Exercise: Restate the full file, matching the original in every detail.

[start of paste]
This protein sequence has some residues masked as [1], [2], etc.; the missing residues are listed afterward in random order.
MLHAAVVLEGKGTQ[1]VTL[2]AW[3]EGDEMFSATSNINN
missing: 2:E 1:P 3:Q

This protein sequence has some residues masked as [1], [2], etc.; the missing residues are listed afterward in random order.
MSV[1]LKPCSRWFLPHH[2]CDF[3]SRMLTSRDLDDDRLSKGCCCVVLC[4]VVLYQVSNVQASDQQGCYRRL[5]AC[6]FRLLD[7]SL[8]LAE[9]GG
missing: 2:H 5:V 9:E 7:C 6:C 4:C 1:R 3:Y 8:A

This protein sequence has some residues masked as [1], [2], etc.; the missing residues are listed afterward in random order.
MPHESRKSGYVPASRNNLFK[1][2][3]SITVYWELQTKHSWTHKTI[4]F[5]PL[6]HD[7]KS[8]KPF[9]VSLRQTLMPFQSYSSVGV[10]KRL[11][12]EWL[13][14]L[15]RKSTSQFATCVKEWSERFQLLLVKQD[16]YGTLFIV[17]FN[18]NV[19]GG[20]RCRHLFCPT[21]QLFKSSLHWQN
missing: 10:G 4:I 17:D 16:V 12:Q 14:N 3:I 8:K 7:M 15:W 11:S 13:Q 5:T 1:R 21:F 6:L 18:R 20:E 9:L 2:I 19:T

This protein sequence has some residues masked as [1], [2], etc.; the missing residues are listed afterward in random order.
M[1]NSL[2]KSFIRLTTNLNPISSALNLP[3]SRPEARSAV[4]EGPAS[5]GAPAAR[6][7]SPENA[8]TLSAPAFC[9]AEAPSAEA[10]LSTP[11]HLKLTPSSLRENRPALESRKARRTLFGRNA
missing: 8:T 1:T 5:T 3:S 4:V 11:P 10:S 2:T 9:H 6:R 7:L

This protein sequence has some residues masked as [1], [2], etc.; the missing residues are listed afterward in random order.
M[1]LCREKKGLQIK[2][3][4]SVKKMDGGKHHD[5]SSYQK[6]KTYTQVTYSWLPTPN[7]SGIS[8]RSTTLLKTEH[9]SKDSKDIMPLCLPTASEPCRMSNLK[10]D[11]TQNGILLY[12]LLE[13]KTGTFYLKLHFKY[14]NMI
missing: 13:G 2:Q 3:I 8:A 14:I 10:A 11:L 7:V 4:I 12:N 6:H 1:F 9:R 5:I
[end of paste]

This protein sequence has some residues masked as [1], [2], etc.; the missing residues are listed afterward in random order.
MLHAAVVLEGKGTQ[1]VTL[2]AW[3]EGDEMFSATSNINN
missing: 2:E 1:P 3:Q

This protein sequence has some residues masked as [1], [2], etc.; the missing residues are listed afterward in random order.
MSV[1]LKPCSRWFLPHH[2]CDF[3]SRMLTSRDLDDDRLSKGCCCVVLC[4]VVLYQVSNVQASDQQGCYRRL[5]AC[6]FRLLD[7]SL[8]LAE[9]GG
missing: 2:H 5:V 9:E 7:C 6:C 4:C 1:R 3:Y 8:A

This protein sequence has some residues masked as [1], [2], etc.; the missing residues are listed afterward in random order.
MPHESRKSGYVPASRNNLFK[1][2][3]SITVYWELQTKHSWTHKTI[4]F[5]PL[6]HD[7]KS[8]KPF[9]VSLRQTLMPFQSYSSVGV[10]KRL[11][12]EWL[13][14]L[15]RKSTSQFATCVKEWSERFQLLLVKQD[16]YGTLFIV[17]FN[18]NV[19]GG[20]RCRHLFCPT[21]QLFKSSLHWQN
missing: 10:G 4:I 17:D 16:V 12:Q 14:N 3:I 8:K 7:M 15:W 11:S 13:Q 5:T 1:R 21:F 6:L 18:R 20:E 9:L 2:I 19:T

This protein sequence has some residues masked as [1], [2], etc.; the missing residues are listed afterward in random order.
M[1]NSL[2]KSFIRLTTNLNPISSALNLP[3]SRPEARSAV[4]EGPAS[5]GAPAAR[6][7]SPENA[8]TLSAPAFC[9]AEAPSAEA[10]LSTP[11]HLKLTPSSLRENRPALESRKARRTLFGRNA
missing: 8:T 1:T 5:T 3:S 4:V 11:P 10:S 2:T 9:H 6:R 7:L

This protein sequence has some residues masked as [1], [2], etc.; the missing residues are listed afterward in random order.
M[1]LCREKKGLQIK[2][3][4]SVKKMDGGKHHD[5]SSYQK[6]KTYTQVTYSWLPTPN[7]SGIS[8]RSTTLLKTEH[9]SKDSKDIMPLCLPTASEPCRMSNLK[10]D[11]TQNGILLY[12]LLE[13]KTGTFYLKLHFKY[14]NMI
missing: 13:G 2:Q 3:I 8:A 14:I 10:A 11:L 7:V 4:I 12:N 6:H 1:F 9:R 5:I